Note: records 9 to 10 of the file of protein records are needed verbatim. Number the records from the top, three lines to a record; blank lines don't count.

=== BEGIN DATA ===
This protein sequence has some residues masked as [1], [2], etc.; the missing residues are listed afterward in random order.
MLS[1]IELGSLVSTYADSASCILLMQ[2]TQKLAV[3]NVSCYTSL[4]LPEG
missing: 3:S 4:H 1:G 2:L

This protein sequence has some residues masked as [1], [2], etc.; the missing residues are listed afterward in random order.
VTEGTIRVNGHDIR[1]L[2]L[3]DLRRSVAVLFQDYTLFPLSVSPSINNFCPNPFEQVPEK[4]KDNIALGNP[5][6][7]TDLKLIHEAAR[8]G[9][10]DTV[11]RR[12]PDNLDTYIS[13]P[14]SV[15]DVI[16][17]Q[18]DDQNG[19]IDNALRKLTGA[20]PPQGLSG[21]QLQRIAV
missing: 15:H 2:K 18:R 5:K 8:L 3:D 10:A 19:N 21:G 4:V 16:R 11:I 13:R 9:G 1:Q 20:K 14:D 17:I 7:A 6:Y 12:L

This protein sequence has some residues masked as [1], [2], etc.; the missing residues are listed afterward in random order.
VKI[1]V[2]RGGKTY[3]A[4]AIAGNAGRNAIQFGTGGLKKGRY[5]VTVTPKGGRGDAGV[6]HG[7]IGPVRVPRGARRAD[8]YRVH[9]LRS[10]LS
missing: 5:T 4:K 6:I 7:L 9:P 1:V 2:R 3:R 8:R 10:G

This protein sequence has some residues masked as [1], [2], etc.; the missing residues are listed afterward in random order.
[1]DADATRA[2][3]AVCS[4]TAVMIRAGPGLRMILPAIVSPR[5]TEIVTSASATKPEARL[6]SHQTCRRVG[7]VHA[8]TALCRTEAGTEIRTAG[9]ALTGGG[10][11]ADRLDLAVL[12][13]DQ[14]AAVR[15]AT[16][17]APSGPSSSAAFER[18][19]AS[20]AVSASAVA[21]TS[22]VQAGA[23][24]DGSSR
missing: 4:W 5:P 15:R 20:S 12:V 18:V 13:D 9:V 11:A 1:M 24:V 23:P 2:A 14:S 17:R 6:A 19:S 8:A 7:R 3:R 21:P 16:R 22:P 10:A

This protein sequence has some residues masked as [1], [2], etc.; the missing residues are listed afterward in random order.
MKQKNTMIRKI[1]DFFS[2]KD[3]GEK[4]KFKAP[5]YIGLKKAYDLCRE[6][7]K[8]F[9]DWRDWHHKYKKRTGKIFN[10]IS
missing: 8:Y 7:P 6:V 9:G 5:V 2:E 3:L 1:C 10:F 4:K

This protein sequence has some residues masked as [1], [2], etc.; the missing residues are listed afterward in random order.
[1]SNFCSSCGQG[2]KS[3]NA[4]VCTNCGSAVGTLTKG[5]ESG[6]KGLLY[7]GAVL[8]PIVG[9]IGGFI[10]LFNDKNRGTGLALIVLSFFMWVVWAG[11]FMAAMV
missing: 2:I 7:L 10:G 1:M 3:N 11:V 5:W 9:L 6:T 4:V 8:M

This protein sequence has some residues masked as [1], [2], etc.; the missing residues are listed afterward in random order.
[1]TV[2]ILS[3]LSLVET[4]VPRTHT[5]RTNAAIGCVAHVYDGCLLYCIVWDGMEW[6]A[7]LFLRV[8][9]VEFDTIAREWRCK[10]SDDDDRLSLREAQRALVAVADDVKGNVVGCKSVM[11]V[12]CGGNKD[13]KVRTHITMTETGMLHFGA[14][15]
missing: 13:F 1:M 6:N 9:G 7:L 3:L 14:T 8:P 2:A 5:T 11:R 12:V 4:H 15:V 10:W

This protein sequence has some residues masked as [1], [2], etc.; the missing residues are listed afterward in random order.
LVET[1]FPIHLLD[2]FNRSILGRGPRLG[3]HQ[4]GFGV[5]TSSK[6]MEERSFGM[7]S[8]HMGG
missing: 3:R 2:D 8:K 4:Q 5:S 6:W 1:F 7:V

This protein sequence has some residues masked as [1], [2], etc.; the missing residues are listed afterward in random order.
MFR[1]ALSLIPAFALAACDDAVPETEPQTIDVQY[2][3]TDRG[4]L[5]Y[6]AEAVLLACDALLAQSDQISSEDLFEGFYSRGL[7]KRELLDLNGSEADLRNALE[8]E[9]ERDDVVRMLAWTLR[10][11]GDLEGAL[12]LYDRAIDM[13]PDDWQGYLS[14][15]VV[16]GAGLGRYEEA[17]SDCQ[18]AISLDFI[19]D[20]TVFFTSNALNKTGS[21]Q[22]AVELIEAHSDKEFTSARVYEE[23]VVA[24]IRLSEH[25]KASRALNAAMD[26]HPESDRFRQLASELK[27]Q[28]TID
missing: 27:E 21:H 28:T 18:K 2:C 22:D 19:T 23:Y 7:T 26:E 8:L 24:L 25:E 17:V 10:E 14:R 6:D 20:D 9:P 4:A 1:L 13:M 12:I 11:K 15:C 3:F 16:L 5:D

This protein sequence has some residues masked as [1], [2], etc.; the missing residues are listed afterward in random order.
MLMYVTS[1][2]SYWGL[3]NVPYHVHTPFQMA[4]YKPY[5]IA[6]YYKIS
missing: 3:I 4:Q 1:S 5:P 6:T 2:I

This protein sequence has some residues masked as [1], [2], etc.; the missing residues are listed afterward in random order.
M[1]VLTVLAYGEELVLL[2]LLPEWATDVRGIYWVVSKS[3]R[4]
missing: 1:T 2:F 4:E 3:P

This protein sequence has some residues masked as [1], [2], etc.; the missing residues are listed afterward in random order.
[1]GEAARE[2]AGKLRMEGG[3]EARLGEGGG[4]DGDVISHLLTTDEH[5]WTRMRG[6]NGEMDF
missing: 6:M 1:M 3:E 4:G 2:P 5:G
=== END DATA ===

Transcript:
This protein sequence has some residues masked as [1], [2], etc.; the missing residues are listed afterward in random order.
MFR[1]ALSLIPAFALAACDDAVPETEPQTIDVQY[2][3]TDRG[4]L[5]Y[6]AEAVLLACDALLAQSDQISSEDLFEGFYSRGL[7]KRELLDLNGSEADLRNALE[8]E[9]ERDDVVRMLAWTLR[10][11]GDLEGAL[12]LYDRAIDM[13]PDDWQGYLS[14][15]VV[16]GAGLGRYEEA[17]SDCQ[18]AISLDFI[19]D[20]TVFFTSNALNKTGS[21]Q[22]AVELIEAHSDKEFTSARVYEE[23]VVA[24]IRLSEH[25]KASRALNAAMD[26]HPESDRFRQLASELK[27]Q[28]TID
missing: 27:E 21:H 28:T 18:K 2:C 22:D 19:T 23:Y 7:T 26:E 8:L 24:L 25:E 17:V 10:E 14:R 6:D 20:D 9:P 4:A 1:L 13:M 12:I 11:K 15:C 3:F 16:L 5:D

This protein sequence has some residues masked as [1], [2], etc.; the missing residues are listed afterward in random order.
MLMYVTS[1][2]SYWGL[3]NVPYHVHTPFQMA[4]YKPY[5]IA[6]YYKIS
missing: 3:I 4:Q 1:S 5:P 6:T 2:I